For children, bilingualsm is much more than simply being able to speak in a different language.
photo via (cc) flickr user CTG/SF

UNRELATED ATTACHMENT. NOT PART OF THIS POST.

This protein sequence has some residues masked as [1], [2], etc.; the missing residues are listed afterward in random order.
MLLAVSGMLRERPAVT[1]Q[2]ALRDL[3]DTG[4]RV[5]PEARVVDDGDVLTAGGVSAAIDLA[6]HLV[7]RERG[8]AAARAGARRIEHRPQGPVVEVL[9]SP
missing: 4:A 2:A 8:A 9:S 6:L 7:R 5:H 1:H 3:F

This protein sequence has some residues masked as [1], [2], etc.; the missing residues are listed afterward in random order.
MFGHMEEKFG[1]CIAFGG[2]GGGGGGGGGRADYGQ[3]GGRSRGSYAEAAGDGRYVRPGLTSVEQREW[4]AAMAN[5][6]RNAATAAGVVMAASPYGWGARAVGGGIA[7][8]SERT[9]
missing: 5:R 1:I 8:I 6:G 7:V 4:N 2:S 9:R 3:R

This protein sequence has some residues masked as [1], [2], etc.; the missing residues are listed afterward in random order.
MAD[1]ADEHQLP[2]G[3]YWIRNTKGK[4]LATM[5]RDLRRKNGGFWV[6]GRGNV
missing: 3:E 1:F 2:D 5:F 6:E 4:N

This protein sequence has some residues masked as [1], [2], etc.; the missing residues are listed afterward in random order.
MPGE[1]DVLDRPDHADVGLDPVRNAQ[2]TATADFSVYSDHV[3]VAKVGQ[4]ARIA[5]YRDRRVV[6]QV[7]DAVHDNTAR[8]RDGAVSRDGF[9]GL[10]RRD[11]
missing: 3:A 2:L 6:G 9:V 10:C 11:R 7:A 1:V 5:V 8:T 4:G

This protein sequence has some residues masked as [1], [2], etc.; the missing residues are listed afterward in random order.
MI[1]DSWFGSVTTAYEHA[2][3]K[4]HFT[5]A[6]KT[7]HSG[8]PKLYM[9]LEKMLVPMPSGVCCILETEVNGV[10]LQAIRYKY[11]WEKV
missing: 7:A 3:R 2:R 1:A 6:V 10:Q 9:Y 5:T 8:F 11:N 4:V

As a child in a dual-language elementary school, my teachers liked to explain that learning another language would enable me to meet more people, have conversations in new places, and generally be a better citizen of the world. And while my bilingual skills have gone woefully underused since my grade-school graduation, I am thankful for being exposed to a second language, if only for the fact that it’s given me an added “skills” line on my resume, and the ability to – every once in a while – randomly surprise some of the kiosk workers at my local mall. But, as it turns out, my learning a second language at a young age may, in fact, have affected me more profoundly than I, or anyone else for that matter, previously knew.